Blonder: “It’s useless to salt immediately before cooking. You salt meat to break down muscle proteins and retain moisture, but it takes a long time for salt to penetrate. You need to salt a one-inch steak overnight and a big brisket takes several days for the salt to get to the center. If you salt far enough in advance to penetrate, the meat will yield 5% more – that’s more meat for your money for a home cook and more profit for a restaurant.

“After proving this, we changed all recipes on AmazingRibs.com to eliminate salt from the rubs and add it separately. The guideline we suggest is half a teaspoon of kosher salt per pound, but find the amount you like. Rub it on the outside of the meat, let it sit a day or two (in the refrigerator), then add the herbs and spices just before cooking. You can add finishing salt before serving.”

Salting meat immediately before cooking is useless, according to Blonder.

That’s a revelation. What other myths have you disproven?

Blonder: “Resting meat after cooking is irrelevant. Conventional wisdom is that meat needs to rest to retain juices. But through experimenting, we found if you cut it right away, the difference in the amount of juice that runs off is inconsequential; it’s about a teaspoon’s difference. Also, that nice crust gets soggy under an aluminum foil tent while you’re waiting. (Barbecue expert, author, restaurateur, and competitor) Adam Perry Lang doesn’t let it rest. If you like a crust, don’t let it rest. We’re not arguing one way is better than another; it just depends on what you want.”

Where and how do you conduct your grilling experiments?

Blonder: “I own 11 smokers and grills. When I experiment, I have to make sure the results are not specific to the tools and appliances. I test everything on electric, gas, charcoal, and wood grills and smokers to make sure it’s replicable, and also to settle bar fights.”

Have you settled the gas versus charcoal debate? Can you weigh in from a scientific perspective?

Blonder: “Gas grills dominate because they are ready in an instant and act like an oven – they produce heat, but no smoke. Frankly, for mild foods that cook in 15 minutes or less, gas is perfect. Charcoal offers good direct heat and flame. It adds flavor from fat dripping on the coals and is better for getting a hard char and for smoking.”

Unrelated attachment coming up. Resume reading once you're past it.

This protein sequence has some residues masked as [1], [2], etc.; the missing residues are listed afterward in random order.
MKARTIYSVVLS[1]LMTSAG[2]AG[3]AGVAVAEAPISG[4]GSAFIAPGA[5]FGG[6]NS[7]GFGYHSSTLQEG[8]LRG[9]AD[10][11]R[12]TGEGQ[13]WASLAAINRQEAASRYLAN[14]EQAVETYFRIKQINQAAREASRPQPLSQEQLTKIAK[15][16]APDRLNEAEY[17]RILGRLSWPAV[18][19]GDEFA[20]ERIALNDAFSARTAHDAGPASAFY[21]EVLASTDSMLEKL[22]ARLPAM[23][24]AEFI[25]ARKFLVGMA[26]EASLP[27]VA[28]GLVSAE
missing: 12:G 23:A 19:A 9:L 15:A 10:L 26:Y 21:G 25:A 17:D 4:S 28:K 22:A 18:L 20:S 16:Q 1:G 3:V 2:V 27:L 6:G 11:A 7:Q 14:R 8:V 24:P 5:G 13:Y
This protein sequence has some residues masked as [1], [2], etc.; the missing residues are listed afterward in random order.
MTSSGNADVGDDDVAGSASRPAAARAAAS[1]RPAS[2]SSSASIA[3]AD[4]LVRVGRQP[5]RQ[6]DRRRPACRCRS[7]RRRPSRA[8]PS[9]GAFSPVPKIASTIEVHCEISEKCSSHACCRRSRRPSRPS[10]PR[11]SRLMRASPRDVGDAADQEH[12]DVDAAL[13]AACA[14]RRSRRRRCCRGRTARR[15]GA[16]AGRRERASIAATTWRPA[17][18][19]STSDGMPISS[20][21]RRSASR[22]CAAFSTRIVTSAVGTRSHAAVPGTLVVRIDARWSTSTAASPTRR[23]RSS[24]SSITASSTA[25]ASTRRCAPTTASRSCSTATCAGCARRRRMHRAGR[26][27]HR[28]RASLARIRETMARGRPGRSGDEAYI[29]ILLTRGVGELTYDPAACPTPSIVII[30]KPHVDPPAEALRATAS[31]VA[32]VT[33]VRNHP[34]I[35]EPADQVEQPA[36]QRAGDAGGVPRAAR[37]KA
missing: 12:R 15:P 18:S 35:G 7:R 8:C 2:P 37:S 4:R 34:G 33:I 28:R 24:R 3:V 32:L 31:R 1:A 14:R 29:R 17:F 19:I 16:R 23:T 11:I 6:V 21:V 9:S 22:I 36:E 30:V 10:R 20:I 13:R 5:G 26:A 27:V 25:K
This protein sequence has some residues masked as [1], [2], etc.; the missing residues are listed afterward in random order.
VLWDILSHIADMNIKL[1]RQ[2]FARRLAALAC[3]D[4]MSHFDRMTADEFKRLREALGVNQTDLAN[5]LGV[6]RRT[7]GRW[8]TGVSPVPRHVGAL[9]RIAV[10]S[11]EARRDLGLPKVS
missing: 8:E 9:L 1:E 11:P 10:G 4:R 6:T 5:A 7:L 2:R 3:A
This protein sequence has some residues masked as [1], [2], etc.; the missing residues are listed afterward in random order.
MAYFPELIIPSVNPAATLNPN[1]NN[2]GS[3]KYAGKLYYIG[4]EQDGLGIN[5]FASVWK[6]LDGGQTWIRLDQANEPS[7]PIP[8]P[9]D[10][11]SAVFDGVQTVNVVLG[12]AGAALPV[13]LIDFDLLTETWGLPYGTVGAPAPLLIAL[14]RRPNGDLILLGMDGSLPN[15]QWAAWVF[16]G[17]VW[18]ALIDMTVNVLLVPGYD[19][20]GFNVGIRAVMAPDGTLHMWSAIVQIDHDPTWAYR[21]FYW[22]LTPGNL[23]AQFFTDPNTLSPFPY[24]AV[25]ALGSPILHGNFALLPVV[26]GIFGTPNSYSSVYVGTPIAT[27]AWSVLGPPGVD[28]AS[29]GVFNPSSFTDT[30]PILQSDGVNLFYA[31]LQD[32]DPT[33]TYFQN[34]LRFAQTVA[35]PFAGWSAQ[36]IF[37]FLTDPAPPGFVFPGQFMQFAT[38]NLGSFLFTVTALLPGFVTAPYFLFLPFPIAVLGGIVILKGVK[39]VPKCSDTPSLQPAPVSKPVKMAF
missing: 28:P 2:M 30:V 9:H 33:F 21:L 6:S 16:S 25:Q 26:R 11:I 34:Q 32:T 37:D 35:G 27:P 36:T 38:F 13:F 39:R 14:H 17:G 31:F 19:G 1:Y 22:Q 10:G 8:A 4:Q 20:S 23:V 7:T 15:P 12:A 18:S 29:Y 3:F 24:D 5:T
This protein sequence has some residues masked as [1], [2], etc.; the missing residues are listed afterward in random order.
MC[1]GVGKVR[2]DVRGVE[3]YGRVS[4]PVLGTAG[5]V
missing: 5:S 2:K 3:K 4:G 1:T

Do you have a go-to grill?

Blonder: “Depends on what I’m cooking. I use gas for quick-cooking chicken, fish, and vegetables. For a burger or a steak, I’ll always go to charcoal. I like to reverse-sear steak because it cooks the interior and exterior perfectly. You set up the grill with two-zones and start out cooking the steak slowly over low heat on the indirect side. When it’s almost done, you move it over to the very hot charcoal flame to get a crusty char.

“For smoking, I like to use a dedicated smoker, because I want clean smoke. I would recommend having one good gas grill and one good charcoal grill. If I could have a third, it would be a pellet smoker, and beyond that a stick-burner. That’s how I ended up with 11 grills!”

The pellet grill category seems to be catching fire lately.

Blonder: “I have two pellet grills. If you’re just getting started in smoking, I would recommend a pellet grill. You just set it and forget it. They cost a little more money, and need electricity, but in terms of convenience and consistency, they’re hard to beat.”

How about kamados? Do you test on kamados too?